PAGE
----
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Brownsville herald. [volume] (Brownsville, Tex.) 1910-current, November 08, 1929, Noon Edition, Image 4

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Society Circles - - A Complete Page for Valley Women s*™
_ _ —;—- ■»■■■■ ■ ■■— ii 11 ■ ■ — - — i ii mi
Methodist Society in
Special Prayer Meets
Women °f the local Methodist missionary society arc joining this week
rhu vJUa wee* °* Prayer services conducted in all Southern Methodist
_“»rches throughout the country. Devotional programs are given, and
offerings made, to be used for the cause of retired deaconesses
o» the church and foreign missionaries.
—y uem* neia mi tne.
church each afternoon, with a circle
the society in charge of each
prop am. Mrs. Nathan Moore was
eL*t Thursdays meeting, with
Mrs. Fred Barton at the piano, and
Mtt. V. L. Conrad and Mrs. Peck
Won. all members of circle three,
Friday’s meeting is to be in charge
of the Young Matron's circle, and
a number of children will partici
pate in a special program.
Mrs. Sam Hughston. of circle one.
had charge of Tuesday s meeting,
with Mrs. McKinsey playing accom
paniment for the singing. Circle
two was director of Wednesday's
program, with Mrs. F. E. Morris
leading, assisted by Mrs. Fred Trim
ble, Mrs. J. E. Lovett and Mrs. w!
B. McBride.
• • •
Thursday Bridge
With Mrs. Pitt ....
Mrs. Arthur Pitt entertained the
Thursday Bridge club at her home,
members comprising players for two
tables. Mrs. Ben Hahn won first
score prize, and Mrs. Harry Hollo
well, second. The hostess served a
salad course.
Mrs. Hollowell will have the club
next Thursday.
Miss Edith Adams entertained
about forty young people at the
home of her mother firs. Otis
Adams, in the Palm Grove with a
Halloween party early last week.
Halloween games, contests and
other features were enjoyed. Later
refreshments were served.
Out-of-town guests included H.
E. Woods of Mercedes.
• • • ,
Thursday Mrs. Harry W. roehner
entertained members of the Silk
Stocking Club w.th a luncheon at
the Stonewall Jackson Hotel.
Following the luncheon the mem
bers assembled at the home of the
____ _.___ —
j —-—
■ Ill ■ I ■*«»
* «
Is the last day of
dress sale
Unusual Values In
Autumn Dresses at
Attend Saturday
Exclusive Ladier1
1244 Elizabeth
hostess in Valencia Park. Clusters
of brilliant zinnias were placed
about the rooms while tallies and
other accessories for the bridge
tables expressed a Hallowe'en motif.
For success in the games, Mrs.
Charles Bowie received the club
prize, a gift of silk hose Miss Maud
Harris was the only guest.
Mrs. Bernie Goolsby will enter
tain the club at the next meeting
Thursday November 7th.
• • •
I Wednesday evening Mabel Humble
celebrated her fourteenth birthday
anniversary when she entertained
sixteen of her friends with a din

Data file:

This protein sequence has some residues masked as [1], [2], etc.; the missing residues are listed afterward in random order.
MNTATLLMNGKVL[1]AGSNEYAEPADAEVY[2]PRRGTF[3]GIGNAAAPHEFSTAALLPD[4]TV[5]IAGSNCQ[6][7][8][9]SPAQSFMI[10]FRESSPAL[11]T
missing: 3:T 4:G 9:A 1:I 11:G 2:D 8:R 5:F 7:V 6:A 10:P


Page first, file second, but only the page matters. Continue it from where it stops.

ner party at the home of her par
ents. Mr. and Mrs. L. W. Humble.
Hallowe'en novelties were featured
in the appointments of the table
and in decoration of the rooms.
Games of bunco followed the
dinner, Kathryn PugsJey receiving
the trophy for high and Kate
Robertson receiving the low score
prize. Dancing was enjoyed in the
late evening.
The guests included Gertrude
Price, Lujane Glenn, Pearl Good
man. Marian Barg. Kathryn Jug
sley. Helen Worley, Milderd Shaf
er, Mary Elizabeth Phillips. Florence
Kellog, Lois Yost, Frances Orlm
sell, Mary Thomas. Kathryn Reese.
Kate Robertson and Barbara Bar
• • •
Noteworthy among the interest
ing events of the week was the
afternoon bridge honoring Mrs.
Charles Green of Houston which
was given Thursday of last week
by Mrs. N. D. Monger and Mrs. W.
F. Heath at the latter's home in
the country.
Yellow cosmos were lavishly dis
played about the rooms in bowls
and vases and ba.iked in the fire
place with charming effect. Score
pads and tally cards were imprint
ed in black and yellow design re
presentative of Hallowe’en season.
Eleven tables of players were group
ed in the attractive setting.
Lovely oil paintings and a water
color sketch, by Mrs. Heath -
were awarded as prize at the close
of playing. Mrs. Green, as guest
of honor, received a large blue
bonnet scene in oil. The high score
trophy, also a bluebonnet scene,
went to Mrs. Bennet Jones while
Mrs. John Prentiss received an oil
painting for cut prize. The interest
ing water color was presented to
Miss Helen Lee Brooks as a Con
solation gift for new score. Hold
ers of low score at each table re
ceived the lovely pumpkin center
pieces filled with bouquets of cos- j
mos. •
The delicious luncheon following
the games gave pretty emphasis
, of the golden hues favored through- |
out the affair.
• • •
Wednesday afternoon the Aloha
Delphian Society met at the home
economics building for the regular
study course. After a short busi